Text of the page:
2018 Conference

Details on 2018 Conference

2018 Explosive Conference with K9 Training

October 15-18

Toronto Canada

2018 Membership

Details on 2018 Membership

Membership

Unit/Single- open to active police/military/government agencies active in the CBRNE or supporting areas

Associate- open to individuals with current or past police/military/ government employment

See membership page for more details

Next Upcoming Event

13 October
Upcoming Event

3 day First Responders Operations (hazmat)

129 Glidden Road Brampton

Training Events- See EVENTS tab for full calendar

Information from around the world

  • RM3

    EOD Equipment 1573 and 1971

    I have finally found a picture of a wheeled EOD shield from 1971 – courtesy of RLC Museum. Compare these two largely similar tools, the first from 1573, and the second from 1971 – 402 years apart. I believe the shield was used operationaly in Hong Kong in the sixties, and quickly went out of service after limited use in Ulster in the early seventies.     Reprinted with permission from the author Roger Davies from Standing Well Back¬†  

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  • IED Scenario Training

    IED scenario training with German and US military EOD teams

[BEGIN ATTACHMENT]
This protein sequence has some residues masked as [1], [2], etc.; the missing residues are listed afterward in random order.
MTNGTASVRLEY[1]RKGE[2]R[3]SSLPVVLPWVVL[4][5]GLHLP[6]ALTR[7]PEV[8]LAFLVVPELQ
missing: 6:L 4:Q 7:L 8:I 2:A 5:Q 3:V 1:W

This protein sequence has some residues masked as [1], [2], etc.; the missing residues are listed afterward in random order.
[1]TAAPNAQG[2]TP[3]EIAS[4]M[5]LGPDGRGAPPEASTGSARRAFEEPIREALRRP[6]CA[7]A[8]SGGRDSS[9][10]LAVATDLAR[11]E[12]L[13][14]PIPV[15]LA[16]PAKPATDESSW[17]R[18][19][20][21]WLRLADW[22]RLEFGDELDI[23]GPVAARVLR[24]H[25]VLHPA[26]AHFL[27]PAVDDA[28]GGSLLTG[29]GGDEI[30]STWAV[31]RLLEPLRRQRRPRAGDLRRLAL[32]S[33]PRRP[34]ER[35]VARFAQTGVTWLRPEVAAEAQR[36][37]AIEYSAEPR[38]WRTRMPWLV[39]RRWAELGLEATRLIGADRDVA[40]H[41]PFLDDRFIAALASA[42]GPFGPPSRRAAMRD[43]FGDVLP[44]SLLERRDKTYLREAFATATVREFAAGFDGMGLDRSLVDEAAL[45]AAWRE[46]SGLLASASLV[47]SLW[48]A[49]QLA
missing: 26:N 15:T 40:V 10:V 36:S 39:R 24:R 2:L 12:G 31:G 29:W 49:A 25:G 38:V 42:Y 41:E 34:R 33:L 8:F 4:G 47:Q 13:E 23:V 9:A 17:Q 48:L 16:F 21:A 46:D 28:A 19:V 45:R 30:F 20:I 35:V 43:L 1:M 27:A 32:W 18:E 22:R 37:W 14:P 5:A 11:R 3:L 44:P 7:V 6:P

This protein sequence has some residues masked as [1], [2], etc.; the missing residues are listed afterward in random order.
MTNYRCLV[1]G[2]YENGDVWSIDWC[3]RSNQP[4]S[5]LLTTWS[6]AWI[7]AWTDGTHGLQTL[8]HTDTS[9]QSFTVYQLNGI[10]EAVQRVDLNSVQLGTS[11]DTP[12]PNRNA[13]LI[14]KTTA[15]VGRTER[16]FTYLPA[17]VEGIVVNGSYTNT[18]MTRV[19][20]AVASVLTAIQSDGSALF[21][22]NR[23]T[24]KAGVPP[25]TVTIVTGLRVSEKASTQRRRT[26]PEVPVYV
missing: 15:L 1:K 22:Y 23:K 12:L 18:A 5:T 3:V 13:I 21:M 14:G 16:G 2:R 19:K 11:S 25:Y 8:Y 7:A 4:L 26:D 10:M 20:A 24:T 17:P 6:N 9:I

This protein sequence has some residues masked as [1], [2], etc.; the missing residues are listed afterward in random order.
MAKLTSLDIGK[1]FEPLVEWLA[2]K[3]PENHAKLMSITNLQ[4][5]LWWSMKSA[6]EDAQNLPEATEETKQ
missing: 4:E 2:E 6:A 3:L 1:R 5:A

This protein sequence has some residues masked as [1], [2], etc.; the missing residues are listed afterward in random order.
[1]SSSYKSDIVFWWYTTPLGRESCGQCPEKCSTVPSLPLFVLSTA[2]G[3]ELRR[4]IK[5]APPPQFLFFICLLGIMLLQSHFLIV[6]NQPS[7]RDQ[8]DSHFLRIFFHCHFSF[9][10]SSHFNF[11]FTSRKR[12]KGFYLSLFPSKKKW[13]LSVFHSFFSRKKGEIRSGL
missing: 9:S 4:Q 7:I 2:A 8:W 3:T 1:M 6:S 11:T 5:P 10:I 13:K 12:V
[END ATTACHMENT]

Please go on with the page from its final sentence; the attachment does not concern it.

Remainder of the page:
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  • EOD Decision making

    After some recent dialogue with colleagues, but with some caution, I am returning to aspects of EOD Psychology. I have spoken at length to some leading medical doctors on how medical diagnostics are made prior and during complex surgery and I have continued to devour what I think might be relevant literature. Let me explain my caution first. When I trained as an EOD operator I received no instruction in dealing with cognitive biases, whether they be my own or others with whom I engaged with. When I commanded an EOD unit I had no real concept or understanding of cognitive biases displayed by my teams. But I think I could tell a good operator from a bad one, and retrospectively I think it was those who were best able to make decisions under stress who stood out. Without realising it I think I was identfying those who had techniques for coping with cognitive biases. Poor operators were ones whose cognitive biases overwhelmed them to a point of confusion. In the (many!) years since I moved on from operational duties I have worked with a significant number of bomb squads and EOD operators around the world. I have also studied,…

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